Parce, pariot, and home-ix

In the last couple of days at least three German startups have made it into the news: parce pitched on Die Höhle der Löwen Pariot started their Kickstarter campaign Porsche invested in home-iX Parce During the Die Höhle der Löwen (DHDL) parce pitched their smart socket Parce Plus. It costs €49.90 and devices connected to it can be controlled through an app or Siri. They also have two smart light switches announced to ship March 2018 in the portfolio.parce’s products from left to right: light switch Parce M1, light switch Parce L1, and socket Parce Plus (Sources: Parce M1, Parce L1, Parce Plus) The socket, which was the focus of the pitch, has pretty standard features; integration into HomeKit (no Android support, however), an accompanying app and power consumption logging. According to the TV pitch, their main differentiator is „Made in Germany“ and WLAN as the connection technology. However, on Indiegogo, where they raised money for their first socket Parce, they advertised more functions which centre around analytics. The Parce turns off devices based on usage or schedules, has price comparison for electricity included and recommends you ways how you can save money. But according to their website these features are

An Alexa-enabled salt shaker and automated kitchens, home voice assistants and food tracking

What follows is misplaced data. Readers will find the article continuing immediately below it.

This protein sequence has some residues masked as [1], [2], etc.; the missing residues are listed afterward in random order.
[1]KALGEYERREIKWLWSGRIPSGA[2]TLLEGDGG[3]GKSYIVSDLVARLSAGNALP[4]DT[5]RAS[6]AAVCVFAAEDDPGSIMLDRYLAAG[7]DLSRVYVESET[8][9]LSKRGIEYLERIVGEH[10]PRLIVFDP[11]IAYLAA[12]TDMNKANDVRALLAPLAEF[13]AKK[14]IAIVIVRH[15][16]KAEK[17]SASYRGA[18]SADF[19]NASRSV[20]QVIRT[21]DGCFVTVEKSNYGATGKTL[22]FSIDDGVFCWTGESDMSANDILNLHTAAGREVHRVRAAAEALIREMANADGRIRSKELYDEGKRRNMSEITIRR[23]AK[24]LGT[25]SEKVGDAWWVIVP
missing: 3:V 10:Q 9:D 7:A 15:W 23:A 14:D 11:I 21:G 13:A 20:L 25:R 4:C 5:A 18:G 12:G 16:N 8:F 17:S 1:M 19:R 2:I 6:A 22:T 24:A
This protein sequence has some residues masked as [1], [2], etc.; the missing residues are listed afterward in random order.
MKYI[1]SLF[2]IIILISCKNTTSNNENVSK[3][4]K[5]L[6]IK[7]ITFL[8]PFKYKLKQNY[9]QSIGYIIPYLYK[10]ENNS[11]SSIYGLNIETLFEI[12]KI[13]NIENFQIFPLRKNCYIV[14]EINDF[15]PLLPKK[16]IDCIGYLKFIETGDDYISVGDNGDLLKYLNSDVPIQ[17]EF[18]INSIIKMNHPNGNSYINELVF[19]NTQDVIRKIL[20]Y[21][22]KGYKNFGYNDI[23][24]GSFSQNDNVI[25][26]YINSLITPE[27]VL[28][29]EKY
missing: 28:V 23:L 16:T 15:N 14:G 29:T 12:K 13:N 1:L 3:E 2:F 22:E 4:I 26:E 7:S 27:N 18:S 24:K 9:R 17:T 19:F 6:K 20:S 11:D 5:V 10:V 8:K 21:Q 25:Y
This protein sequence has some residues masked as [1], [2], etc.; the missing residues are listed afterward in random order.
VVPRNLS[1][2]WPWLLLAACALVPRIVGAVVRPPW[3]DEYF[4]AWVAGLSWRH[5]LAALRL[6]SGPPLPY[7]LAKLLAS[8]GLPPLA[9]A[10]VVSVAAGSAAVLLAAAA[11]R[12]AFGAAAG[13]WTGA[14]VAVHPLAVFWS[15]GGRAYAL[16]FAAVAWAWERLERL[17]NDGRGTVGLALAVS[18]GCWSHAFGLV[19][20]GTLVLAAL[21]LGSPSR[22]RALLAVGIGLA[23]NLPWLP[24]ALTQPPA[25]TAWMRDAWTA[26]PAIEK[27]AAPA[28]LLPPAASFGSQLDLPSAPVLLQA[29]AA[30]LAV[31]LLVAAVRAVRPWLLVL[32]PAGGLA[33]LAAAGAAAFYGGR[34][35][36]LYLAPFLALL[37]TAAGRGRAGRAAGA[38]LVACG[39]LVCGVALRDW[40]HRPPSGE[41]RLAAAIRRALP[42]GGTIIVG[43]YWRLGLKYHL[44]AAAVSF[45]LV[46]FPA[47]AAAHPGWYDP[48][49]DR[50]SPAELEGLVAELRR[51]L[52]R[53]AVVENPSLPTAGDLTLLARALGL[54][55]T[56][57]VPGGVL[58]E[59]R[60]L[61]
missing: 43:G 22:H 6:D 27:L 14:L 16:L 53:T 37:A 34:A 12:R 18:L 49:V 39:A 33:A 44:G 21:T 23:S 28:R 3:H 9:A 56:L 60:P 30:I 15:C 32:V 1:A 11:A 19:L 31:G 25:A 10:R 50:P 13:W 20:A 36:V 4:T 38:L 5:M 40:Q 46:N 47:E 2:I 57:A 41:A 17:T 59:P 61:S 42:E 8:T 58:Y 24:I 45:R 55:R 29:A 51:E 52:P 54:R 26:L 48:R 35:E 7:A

An Alexa-enabled salt shaker called “SMALT” is currently looking for funding on indiegogo. Although I am unsure how much sense an Alexa-enabled salt shaker makes, there are a few things I like to consider.   As a general note, I think people are confusing “Alexa” (or any other smart speaker) with devices. To me, smart homes speakers such as Alexa, are the first step towards a voice-controlled home. Therefore, I think that adding Alexa to other products makes sense only in the short term because I expect voice to become an infrastructure in our homes as essential as electricity or water. Besides that: Is SMALT pointing us in the direction of an automated kitchen? Sure, automating salt is not a gigantic field for automation, but it might be one of many products that will help us automate cooking. Nevertheless, one must consider whether automating salt intake (or whatever other small manual task) will be necessary in the future at all (it is like building a robot for washing the dishes instead of a dish washer). Are we heading into an “X with Alexa” trend (X being any product you can think of)? This reminds me of the time where we